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What are grammars good for? Reflections on twenty years of Grammatical Framework

Chapter in book
Authors Aarne Ranta
Published in Tokens of Meaning: Papers in Honor of Lauri Karttunen
Pages 543-566
ISBN 1-68400-048-3
Publisher CSLI Publications
Place of publication Stanford
Publication year 2019
Published at Department of Computer Science and Engineering (GU)
Pages 543-566
Language en
Keywords grammar formalism, Grammatical Framework, syntactic analysis
Subject categories Computational linguistics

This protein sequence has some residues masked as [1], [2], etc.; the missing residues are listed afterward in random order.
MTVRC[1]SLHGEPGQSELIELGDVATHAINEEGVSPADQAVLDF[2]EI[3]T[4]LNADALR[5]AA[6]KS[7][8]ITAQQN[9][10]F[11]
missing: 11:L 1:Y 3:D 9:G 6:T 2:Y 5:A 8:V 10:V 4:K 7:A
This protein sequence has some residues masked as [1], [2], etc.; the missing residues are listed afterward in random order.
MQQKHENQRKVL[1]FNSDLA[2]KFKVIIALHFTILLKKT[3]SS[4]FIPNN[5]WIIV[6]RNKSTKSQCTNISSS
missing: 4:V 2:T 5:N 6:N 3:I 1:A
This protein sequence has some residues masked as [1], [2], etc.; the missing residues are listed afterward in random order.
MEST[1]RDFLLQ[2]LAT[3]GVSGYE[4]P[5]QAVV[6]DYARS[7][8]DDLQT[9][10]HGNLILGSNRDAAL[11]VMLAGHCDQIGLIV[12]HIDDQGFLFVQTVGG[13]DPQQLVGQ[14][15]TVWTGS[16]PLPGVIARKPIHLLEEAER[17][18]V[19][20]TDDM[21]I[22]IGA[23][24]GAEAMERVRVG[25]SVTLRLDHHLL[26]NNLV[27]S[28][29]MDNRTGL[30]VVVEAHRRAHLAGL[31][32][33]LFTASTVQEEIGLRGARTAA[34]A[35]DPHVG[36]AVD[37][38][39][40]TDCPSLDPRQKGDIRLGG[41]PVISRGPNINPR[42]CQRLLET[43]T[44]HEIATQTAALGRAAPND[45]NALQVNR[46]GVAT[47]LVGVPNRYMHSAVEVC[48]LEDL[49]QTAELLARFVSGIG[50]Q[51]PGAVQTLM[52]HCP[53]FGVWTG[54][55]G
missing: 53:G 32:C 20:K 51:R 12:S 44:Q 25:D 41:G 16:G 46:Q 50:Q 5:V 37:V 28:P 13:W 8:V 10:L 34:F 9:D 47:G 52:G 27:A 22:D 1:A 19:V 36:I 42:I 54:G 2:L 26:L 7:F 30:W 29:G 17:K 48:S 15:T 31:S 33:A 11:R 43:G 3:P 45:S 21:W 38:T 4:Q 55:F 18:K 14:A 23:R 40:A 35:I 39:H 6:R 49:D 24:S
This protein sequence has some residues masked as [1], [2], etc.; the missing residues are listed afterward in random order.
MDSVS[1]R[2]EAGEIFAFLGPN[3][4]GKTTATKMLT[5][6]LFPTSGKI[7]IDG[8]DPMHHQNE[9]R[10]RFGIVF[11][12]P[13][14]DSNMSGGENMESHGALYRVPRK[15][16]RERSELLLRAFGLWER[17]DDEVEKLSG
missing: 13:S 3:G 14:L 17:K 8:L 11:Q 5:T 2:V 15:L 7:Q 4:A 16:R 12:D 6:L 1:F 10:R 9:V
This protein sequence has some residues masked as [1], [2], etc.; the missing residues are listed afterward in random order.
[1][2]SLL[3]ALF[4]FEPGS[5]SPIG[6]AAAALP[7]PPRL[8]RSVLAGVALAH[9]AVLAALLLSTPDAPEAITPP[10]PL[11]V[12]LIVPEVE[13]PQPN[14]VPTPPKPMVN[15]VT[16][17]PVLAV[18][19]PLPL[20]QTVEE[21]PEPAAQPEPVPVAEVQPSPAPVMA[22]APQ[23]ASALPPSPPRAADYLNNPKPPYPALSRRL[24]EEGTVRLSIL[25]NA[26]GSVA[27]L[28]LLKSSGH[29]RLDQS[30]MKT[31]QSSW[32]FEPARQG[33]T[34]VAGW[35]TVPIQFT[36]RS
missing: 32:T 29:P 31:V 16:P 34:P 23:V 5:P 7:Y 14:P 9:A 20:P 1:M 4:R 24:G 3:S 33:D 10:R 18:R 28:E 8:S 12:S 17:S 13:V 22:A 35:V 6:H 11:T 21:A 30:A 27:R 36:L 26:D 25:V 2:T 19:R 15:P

Grammars define concepts that make it possible to talk about language in a precise way. As demonstrated by finite state morphology, grammatical language processing can scale up to practical applications. Grammars can also be useful for statistical processing, since they provide abstractions that help with sparse data. In this paper, we investigate the use of grammars in syntactic analysis and machine translation. We do it by tracing the development of GF (Grammatical Framework), a grammar formalism that was first released in 1998 at Xerox Research Centre Europe in Grenoble and later became a collaborative open source project. The original use case for GF was sublanguage translation based on semantic interlinguas, but GF has later scaled up to wide coverage parsing and translation as well. Much of this is due to design decisions similar to the Xerox Finite State Tool: that grammars should be seen as transducers rather than classifiers; that one should be able to compose grammars that address different levels of analysis; that a grammar formalism should be mathematically clean and simple; and that its implementation should have separate source and run-time formats, where the source format is nice to work with and the run-time format is efficient to process.

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